Do Hair Relaxers Raise Black Women’s Risk Of Fibroids?

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perms and fibroid tumors

Dana Roxette, a salon owner in a suburb of Atlanta, Ga., has witnessed a so-called hair revolution over the last 10 years, she told Fox 5 Atlanta.

It used to be that 95 percent of the African-American female clients at her College Park salon had chemically relaxed hair. Now only about a quarter wear so-called “perms,” she tells the station because, like herself, most are going natural.

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“So, they can wear their hair curly like mine, wavy like mine,” Roxette told Fox 5, “and go to the gym. And on the weekend, if they want to go out, they can go out and press their hair like it’s relaxed.”

Stylist Maya Cooper, on the other hand, tells Fox 5 that she prefers perms, explaining that she sweats easily, and because her hair is longer, it requires much more maintenance if it were in its natural state. As a result, she’s been getting her hair chemically treated for 25 years.

But she was a little alarmed when she learned about a 2012 Boston University study that says Black women who use hair relaxers are at slightly higher risk of developing uterine fibroids, Fox 5 reports.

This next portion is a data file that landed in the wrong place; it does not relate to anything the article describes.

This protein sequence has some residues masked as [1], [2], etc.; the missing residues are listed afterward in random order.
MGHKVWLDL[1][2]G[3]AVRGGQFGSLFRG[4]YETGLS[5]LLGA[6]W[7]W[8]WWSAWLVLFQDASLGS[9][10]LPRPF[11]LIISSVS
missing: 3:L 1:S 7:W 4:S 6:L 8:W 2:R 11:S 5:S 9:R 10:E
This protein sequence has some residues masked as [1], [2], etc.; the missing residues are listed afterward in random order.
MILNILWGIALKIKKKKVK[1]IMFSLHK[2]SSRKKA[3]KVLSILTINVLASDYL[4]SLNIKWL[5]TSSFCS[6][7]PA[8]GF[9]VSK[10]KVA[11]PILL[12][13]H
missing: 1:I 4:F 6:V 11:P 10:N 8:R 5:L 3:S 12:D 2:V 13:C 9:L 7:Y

Fibroids are non-cancerous tumors that grow in the wall of the uterus, causing heavy bleeding and painful periods, and they are a leading cause of hysterectomies.

According to the National Women’s Health Information Center, African-American women are three times more likely to develop fibroids than other women.

Black women also get them younger.

“I’m definitely concerned, because I use a relaxer, so I would like to know if it’s something that’s going to affect my health,” Cooper told Fox 5.

But Carol Hogue, a professor of epidemiology at Emory’s Rollins School of Public Health, said that the link is tenuous at best. “There is an impact; it is very small,” Hogue says, according to Fox 5.

Hogue says the Boston University study was well-done and followed 23,000 women, but “when they examine the difference between women of African ancestry, and women of more European ancestry, the hair relaxer association practically disappears.”

For now, Hogue argues there’s no smoking gun linking chemically treated hair and fibroids, a big problem among African-American women. She says women should pay attention to Vitamin D deficiency, weight, and exercise.

Indeed, much more research needs to be done, but meanwhile, you can make this yet another reason to go natural in all of its glorious forms.

 SEE ALSO: Study: Smoking While Pregnant May Lead To Gay Babies

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